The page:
Senate Banking Committee Chairman Christopher Dodd said Thursday that he knew of no Republicans who would support the $25 billion proposal by Democrats, and said he is disinclined to move a bill without bipartisan support.
“I’d want to be careful about bringing up a proposition that might fail,” given that a rescue plan would be more likely to pass under an Obama administration, the Connecticut Democrat told reporters on Capitol Hill. “There’s some political considerations that need to be made over the next few days.”
Senate Majority Leader Harry Reid of Nevada still plans to move forward next week. “Senator Reid still believes it is important to address this crisis plaguing our auto industry,” said Reid spokesman Jim Manley, adding that bipartisan cooperation will be needed. “We cannot do it without the support of Senate Republicans, who I hope will join us to pass a bill that saves the jobs and protects the livelihoods of millions of hard-working Americans.”
Mr. Dodd, meanwhile, wants to add foreclosure relief to an economic-stimulus package. He expressed frustration Thursday with efforts to help distressed homeowners by the private sector and the Bush administration, which was supposed to make foreclosure relief a top priority in the $700 billion rescue packaged enacted earlier this fall to stabilize financial markets.
“We want to see more progress,” Mr. Dodd said, adding he is prepared to legislate — “now, if possible” — to address the problem.
November 12, 2008: The Day in 100 Seconds
ANCHORAGE, Alaska — Just as Sen. Ted Stevens appeared set to return to Congress, felony conviction and all, his re-election bid has faltered. If he loses, it also closes a possible door into the Senate anytime soon for Gov. Sarah Palin.
As counting of early and absentee ballots continued in Stevens’ race against Democrat Mark Begich, the contest for Alaska’s only House seat was settled Wednesday, with the re-election of Republican incumbent Don Young for his 19th term.
In the Stevens race, Begich jumped to an 814-vote lead, after trailing by 3,200 when the day began. The tally late Wednesday was 132,196 to 131,382, with an estimated 30,000 ballots remaining to be counted, some on Friday and some next week.
“After watching the votes today, I remain cautiously optimistic,” Begich, a two-term Anchorage mayor, said in a news release. “We ran an aggressive campaign, especially when it came to early voting and absentee.”
Stevens’ campaign did not immediately return a call seeking comment.
Last month, a federal jury in Washington convicted Stevens of lying on Senate disclosure forms to conceal more than $250,000 in gifts and home renovations from an oil field services company.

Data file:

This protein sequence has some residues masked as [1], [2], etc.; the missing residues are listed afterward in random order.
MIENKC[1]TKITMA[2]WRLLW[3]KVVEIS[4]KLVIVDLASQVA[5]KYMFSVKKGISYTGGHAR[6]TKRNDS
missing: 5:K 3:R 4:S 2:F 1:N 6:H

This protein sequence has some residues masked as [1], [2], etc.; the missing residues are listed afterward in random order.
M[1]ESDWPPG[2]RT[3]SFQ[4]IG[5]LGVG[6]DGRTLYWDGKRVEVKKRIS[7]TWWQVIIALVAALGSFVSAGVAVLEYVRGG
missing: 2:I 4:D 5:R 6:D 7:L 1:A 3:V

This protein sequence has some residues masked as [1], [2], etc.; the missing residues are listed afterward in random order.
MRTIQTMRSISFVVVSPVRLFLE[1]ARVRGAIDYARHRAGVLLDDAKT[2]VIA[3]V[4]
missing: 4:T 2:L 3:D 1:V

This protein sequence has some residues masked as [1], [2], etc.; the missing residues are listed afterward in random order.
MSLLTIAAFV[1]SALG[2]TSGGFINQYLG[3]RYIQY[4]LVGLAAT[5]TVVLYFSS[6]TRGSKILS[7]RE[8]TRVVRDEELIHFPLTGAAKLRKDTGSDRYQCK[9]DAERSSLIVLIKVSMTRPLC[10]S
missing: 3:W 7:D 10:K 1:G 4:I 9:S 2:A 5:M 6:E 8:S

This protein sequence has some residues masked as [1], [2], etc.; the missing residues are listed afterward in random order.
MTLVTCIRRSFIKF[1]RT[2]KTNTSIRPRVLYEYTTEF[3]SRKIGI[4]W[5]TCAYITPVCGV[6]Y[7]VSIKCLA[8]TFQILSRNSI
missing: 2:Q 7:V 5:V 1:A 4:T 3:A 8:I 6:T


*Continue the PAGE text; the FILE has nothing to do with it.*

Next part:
That might have spelled quick political doom for a lesser figure, but Stevens is revered here for his decades of public service — and especially for scoring the state enormous sums of federal money.
Begich would be the first Democrat to win a Senate race in Alaska since the mid-1970s, and a victory would put his party one step closer to a filibuster-proof 60-vote majority in the Senate. Democrats are also trying to unseat Republicans in unresolved contests in Georgia and Minnesota.
Fellow senators have called on Stevens to resign if he wins, and he could face expulsion if he declines to step down. In either case a special election would be held to determine his replacement. Palin, fresh from her failed run at the vice presidency, said Wednesday she’d be interested in serving in the Senate.
“My life is in God’s hands,” Palin said. “If he’s got doors open for me, that I believe are in our state’s best interest, the nation’s best interest, I’m going to go through those doors.”
In the House race, The Associated Press declared Young the winner with 50 percent of the vote compared with Democrat Ethan Berkowitz’s 45 percent.
Berkowitz campaign spokesman David Shurtleff said the Democrat was not ready to concede, although he acknowledged dim prospects.
Election officials Wednesday counted 57,000 of the estimated 90,000 outstanding ballots, which include absentee, early, questioned and provisional ballots.
Should the Senate results remain close a recount is possible. In Alaska, the losing candidate or a collection of 10 voters has three days to petition for a recount unless the vote was a tie, in which case it would be automatic.
If the difference between the candidates is within 0.5 percent of the total votes cast, the state pays for the recount, to be started within three days of the recount petition. The state Elections Division has 10 days to complete the recount.
If Stevens holds onto his seat, he might remain in the Senate for some time. As a practical matter, Stevens can’t be expelled by the full Senate until after an Ethics Committee investigation and a majority vote of that panel. That won’t happen until next year at the earliest.
Stevens also plans to appeal his conviction after he’s sentenced, in February at the earliest. The appeal could take months or years.
President George W. Bush could also pardon him.
Ron Paul strikes again!
WASHINGTON — When a Congressional committee subpoenaed Harry S. Truman in 1953, nearly a year after he left office, he made a startling claim: Even though he was no longer president, the Constitution still empowered him to block subpoenas.